Another way that disarray is affecting the GOP is that there is a contingent of Republicans that is overtly rejecting Trump. As we saw in the early primary states, 1/3 to 1/2 of Haley voters said they would not vote for him in the general election. Here's what they sound like:
Many of the people who served in the Trump administration are saying the same thing.

Conventional wisdom has historically suggested that once a candidate becomes the nominee, they broaden their appeal to reach out to a larger audience for the general election. Given the split inside the GOP, you'd think there would be a massive outreach effort underway right now. But the RNC is doing the exact opposite. 


Trump has made it clear that he is proud that the judges he appointed to the Supreme Court overruled Roe v Wade. He has also promised that he will not support any effort to halt gun violence and that he will end efforts to mitigate climate change. On day one he's promised to "drill baby drill."

I've already written that the policies Trump is actually proposing would be a disaster for both the United States and the globe.

As of a few months ago, it looked like the Republican message would be focused on what they defined as Biden's failures: the economy, crime, and the border. The first of those two have been fairly neutralized with slowing inflation and an historic drop in violent crime. But once it became clear that Trump had ordered his minions to kill the bipartisan border bill, that one was neutralized too. 

Of course, Trump and Republicans will continue to lie about those issues. But they've botched things so badly that refuting their claims is not difficult. For example, they are actually attempting to revive the Reagan question about whether or not you're better off than you were four years ago when a pandemic that killed one million Americans was sweeping the country and the economy was in the midst of collapse. 


This one could take a while to type out. So I'm simply going to let Seth Myers do the work.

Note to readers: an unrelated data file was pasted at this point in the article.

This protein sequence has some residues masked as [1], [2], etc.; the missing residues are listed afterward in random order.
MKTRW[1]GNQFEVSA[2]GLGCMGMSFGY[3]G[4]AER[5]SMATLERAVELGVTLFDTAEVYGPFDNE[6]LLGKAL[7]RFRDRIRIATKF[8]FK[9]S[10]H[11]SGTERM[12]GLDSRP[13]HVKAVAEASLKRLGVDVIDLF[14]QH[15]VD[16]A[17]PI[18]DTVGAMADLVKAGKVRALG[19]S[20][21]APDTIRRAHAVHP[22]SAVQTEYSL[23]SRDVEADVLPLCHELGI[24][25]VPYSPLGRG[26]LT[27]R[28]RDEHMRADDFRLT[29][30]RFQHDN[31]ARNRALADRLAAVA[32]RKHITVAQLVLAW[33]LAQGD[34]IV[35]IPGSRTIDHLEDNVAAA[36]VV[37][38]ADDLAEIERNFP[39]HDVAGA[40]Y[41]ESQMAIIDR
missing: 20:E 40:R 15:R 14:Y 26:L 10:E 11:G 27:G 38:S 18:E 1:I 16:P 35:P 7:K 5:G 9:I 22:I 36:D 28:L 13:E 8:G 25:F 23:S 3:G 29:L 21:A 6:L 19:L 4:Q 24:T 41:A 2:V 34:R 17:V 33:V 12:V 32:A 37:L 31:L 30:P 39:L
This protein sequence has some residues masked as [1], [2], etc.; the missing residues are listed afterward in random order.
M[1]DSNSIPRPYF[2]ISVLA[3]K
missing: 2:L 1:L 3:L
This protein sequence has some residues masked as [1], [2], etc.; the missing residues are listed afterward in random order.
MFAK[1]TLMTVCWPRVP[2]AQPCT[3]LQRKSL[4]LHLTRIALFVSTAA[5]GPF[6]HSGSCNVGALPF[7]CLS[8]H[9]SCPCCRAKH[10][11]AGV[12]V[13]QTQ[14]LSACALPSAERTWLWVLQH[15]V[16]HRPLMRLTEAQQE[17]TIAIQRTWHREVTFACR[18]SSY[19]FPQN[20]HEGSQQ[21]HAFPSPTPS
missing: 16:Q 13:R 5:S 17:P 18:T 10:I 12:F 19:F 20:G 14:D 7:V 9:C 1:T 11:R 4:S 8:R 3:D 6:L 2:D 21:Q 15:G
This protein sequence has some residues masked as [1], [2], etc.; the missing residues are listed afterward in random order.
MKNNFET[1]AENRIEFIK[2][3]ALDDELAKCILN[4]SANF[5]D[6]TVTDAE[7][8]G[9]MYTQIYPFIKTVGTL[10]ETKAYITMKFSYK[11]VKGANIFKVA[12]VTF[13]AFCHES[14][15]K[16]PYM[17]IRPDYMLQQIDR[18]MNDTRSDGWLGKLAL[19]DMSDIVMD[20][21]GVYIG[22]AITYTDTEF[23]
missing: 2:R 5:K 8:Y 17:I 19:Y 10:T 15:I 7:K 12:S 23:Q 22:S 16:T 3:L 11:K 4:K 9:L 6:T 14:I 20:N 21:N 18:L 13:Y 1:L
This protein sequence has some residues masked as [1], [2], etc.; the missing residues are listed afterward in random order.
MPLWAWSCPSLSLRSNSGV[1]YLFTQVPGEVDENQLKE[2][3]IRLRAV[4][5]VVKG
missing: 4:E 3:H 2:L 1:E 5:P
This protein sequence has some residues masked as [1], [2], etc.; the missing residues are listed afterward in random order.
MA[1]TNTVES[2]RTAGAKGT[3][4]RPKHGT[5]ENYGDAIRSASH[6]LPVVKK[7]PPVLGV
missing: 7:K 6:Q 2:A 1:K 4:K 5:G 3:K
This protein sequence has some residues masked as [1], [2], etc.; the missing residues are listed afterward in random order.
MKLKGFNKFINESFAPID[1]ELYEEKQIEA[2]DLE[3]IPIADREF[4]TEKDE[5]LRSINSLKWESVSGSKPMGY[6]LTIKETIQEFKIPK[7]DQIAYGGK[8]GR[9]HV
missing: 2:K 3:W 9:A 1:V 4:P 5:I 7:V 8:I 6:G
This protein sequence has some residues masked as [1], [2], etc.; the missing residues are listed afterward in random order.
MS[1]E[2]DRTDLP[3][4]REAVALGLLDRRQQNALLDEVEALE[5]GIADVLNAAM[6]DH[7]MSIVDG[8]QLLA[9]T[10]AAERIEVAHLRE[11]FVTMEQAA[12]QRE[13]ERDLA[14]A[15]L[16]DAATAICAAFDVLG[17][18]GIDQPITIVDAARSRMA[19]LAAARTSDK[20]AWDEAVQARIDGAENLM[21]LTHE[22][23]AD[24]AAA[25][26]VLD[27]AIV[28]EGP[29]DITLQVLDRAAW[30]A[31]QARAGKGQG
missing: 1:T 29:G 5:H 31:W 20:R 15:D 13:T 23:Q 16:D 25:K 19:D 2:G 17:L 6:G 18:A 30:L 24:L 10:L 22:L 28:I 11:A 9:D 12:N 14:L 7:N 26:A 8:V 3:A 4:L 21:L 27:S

Beyond all of that, mental health professionals are speaking up to point out that not only is Trump a malignant narcissist, it is becoming increasingly clear that he is showing "unmistakable signs strongly suggesting dementia, based on his public behavior and informant reports that show progressive deterioration in memory, thinking, ability to use language, behavior, and both gross and fine motor skills."

The issue is that, unlike narcissism, dementia is a progressive disease - meaning that it will get worse over time. To the extent that Trump's handlers are trying to cover it up, they're probably just making it worse. In other words, this could be a real powder keg.

A caveat to all of this would be that eight months is a long time. All kinds of things can happen between now and November. Some of them might be good and others catastrophic. That's why I'll never be in the position of predicting outcomes to an election. 

I also suspect that some people might respond to this list by saying that none of the above will affect MAGA voters - and I would agree. The point is to back up what Rosenberg is saying. Polls aren't everything. In the end, I'd much rather be us than them.  

Thursday, March 14, 2024

Right wing disinformation is fodder for fascism

You might recall that it was John Solomon - working at The Hill - who peddled Rudi Giulian's Russian disinformation claims about the Bidens (as well as lies about the Clinton Foundation in 2016). That's why this column by Solomon is likely to break any irony meter that is still functional.  

Americans are being confronted by a painful reality that a Democrat-fed, taxpayer-funded media spin machine is increasingly creating false realities, untrue narratives and outright lies that are putting the country on a whipsaw rollercoaster where truth surfaces long after deceptive narratives or mistruths have affected elections or official actions.

At one point, Solomon writes that "experts" warned that "the deceptions of Democratic Party actors and their allies in media and government will be an issue on the ballot this November" before quoting Newt Gingrich, Kash Patel, and Tom Finton.  

So what we have are several of the biggest purveyors of disinformation claiming that it is Democrats who are running a spin machine that creates false realities, untrue narratives, and outright lies.

To understand why they're doing this, let's take a look at one of the right wing publications that has apparently put Solomon on their payroll - even after he left The Hill in disgrace. That would be RealClearPolitics (RCP), an organization that bills itself as "the only prominent news platform aggregating all serious sides" (emphasis mine).